What to do when stress spirals out of control  

What to do when stress spirals out of control  

Sometimes you need more than just a shoulder to lean on, and it’s okay to need outside help with managing your feelings. Here’s how to cope when faced with some common stressors.

Woman thinking about calling her case manager for behavioral help

Stress is natural. It’s something everyone feels at some point in their life. But right now, we seem to be at a tipping point. A recent survey from the American Psychological Association found that Americans are having unprecedented levels of angst, especially following the COVID-19 pandemic. 

We all handle stress differently. “Our ability to deal with stress is a balance between the demands [placed on us] and the resources we have to meet those demands. When that balance is off, we experience stress,” says Caroline Watts, Ed.D., director of school and community engagement at the University of Pennsylvania Graduate School of Education in Philadelphia. The ideal situation is for people to have enough demands to feel motivated, plus access to resources for support.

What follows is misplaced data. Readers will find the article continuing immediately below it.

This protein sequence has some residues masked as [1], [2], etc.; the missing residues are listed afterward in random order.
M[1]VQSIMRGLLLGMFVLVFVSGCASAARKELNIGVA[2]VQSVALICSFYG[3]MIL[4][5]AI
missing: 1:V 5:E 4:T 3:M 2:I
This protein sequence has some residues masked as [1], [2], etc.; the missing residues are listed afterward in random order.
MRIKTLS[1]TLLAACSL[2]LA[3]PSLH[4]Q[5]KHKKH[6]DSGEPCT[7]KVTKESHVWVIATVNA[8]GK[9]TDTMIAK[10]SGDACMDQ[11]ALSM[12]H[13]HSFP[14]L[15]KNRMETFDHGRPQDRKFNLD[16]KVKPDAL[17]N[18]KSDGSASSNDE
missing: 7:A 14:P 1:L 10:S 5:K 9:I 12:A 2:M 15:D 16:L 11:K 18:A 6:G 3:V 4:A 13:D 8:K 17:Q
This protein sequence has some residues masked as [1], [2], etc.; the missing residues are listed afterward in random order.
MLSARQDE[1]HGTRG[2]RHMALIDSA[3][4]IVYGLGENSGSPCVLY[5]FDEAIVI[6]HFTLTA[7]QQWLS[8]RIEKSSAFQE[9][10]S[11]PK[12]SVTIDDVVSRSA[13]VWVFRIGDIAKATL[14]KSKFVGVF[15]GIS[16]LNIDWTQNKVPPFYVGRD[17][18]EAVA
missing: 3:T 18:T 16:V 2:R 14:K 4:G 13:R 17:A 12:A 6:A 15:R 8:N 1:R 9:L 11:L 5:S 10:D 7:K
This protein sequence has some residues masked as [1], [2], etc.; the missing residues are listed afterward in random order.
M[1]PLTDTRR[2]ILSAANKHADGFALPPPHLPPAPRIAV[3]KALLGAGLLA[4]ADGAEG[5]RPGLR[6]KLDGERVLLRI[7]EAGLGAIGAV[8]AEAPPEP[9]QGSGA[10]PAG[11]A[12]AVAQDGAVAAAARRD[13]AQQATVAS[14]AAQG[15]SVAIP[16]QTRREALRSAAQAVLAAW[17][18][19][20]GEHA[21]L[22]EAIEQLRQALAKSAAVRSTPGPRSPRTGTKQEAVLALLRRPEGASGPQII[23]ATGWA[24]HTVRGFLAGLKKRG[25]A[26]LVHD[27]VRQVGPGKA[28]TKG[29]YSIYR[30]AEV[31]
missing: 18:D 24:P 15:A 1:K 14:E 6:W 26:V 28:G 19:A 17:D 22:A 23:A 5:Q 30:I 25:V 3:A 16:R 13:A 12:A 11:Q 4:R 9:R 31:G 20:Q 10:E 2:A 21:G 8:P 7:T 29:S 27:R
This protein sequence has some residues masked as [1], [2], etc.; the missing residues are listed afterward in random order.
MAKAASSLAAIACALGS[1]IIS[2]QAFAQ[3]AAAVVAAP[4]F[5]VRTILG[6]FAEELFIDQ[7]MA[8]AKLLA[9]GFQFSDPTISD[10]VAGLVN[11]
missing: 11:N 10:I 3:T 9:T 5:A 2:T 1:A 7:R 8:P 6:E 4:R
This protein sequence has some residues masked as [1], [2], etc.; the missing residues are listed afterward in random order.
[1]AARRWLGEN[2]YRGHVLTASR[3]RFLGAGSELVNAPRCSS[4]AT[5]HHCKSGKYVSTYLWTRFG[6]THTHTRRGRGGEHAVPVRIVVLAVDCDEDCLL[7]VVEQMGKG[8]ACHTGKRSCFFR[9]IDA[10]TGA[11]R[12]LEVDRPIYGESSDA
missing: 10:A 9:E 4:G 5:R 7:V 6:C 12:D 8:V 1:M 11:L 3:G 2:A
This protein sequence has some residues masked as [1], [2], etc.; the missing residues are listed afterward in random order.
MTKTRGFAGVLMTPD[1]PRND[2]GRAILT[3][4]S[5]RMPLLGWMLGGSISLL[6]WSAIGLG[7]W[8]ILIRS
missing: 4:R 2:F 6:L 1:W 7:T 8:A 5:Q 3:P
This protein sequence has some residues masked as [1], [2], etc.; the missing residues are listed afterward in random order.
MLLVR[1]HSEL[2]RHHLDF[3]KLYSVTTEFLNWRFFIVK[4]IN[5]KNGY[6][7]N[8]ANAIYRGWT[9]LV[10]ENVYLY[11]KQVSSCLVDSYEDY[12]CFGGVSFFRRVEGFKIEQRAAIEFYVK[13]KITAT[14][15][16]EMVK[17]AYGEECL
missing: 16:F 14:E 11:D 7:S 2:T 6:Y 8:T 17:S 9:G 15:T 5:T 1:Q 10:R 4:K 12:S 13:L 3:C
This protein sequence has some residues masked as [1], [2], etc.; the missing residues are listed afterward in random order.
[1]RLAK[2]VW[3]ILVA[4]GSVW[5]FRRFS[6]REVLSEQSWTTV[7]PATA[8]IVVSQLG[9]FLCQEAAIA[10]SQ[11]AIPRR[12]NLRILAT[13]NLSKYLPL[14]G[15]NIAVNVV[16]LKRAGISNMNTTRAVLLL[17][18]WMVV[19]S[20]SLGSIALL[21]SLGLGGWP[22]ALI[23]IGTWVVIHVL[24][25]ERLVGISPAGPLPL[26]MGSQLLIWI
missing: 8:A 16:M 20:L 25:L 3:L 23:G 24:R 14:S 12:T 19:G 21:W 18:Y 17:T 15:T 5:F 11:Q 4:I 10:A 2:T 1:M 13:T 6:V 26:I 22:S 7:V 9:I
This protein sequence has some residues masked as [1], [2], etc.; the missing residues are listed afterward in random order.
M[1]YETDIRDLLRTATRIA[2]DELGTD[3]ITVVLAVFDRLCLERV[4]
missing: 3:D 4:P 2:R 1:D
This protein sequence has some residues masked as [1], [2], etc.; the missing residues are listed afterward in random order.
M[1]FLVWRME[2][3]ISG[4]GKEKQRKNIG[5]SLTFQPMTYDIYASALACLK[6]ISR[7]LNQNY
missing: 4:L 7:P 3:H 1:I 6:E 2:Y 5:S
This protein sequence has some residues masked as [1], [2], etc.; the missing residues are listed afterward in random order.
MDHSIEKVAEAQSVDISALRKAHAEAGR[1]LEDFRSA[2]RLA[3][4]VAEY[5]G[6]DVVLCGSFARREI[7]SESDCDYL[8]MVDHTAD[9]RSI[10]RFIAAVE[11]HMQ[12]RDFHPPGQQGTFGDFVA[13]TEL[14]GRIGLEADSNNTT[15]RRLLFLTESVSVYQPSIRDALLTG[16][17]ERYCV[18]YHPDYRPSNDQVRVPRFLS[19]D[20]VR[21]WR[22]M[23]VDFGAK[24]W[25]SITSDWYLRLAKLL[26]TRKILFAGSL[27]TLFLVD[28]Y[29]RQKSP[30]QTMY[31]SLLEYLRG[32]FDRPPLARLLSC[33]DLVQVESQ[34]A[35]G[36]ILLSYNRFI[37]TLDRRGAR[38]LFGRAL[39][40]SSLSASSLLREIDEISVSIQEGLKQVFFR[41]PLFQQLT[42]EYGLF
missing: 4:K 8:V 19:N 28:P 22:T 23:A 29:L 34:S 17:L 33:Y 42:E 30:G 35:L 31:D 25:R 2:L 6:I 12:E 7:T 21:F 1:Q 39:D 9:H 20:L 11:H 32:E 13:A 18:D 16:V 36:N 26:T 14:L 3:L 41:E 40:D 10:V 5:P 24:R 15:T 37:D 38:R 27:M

When stress is too overwhelming 

When people have difficulty coping with stress, they may do just about anything to feel better, such as drinking more than before or turning to other substances. These behaviors might ease stress and worry in the short term, but in the long run they can create more anxiety and/or quickly turn into an addiction.  

“When we’re under stress, we reach for things that are self-soothing,” says Watts. Pouring yourself a drink feels good because it allows you to put off your problems for the time being. It’s a way to figuratively run away, she adds.  

If occasional drinking or prescription misuse has turned into a habit that you’re unable to break, there’s no reason to feel ashamed. Anyone can develop a substance use disorder. Young adults are especially vulnerable, partially because they have less life experience. “The brain is not fully developed until age 24,” says Sarah Kawasaki, M.D., an addiction medicine specialist at Penn State Health. “Because their brains are still forming, young adults have a tough time realizing that stress is temporary. And it becomes even more difficult when you introduce substances like alcohol into the mix,” she says.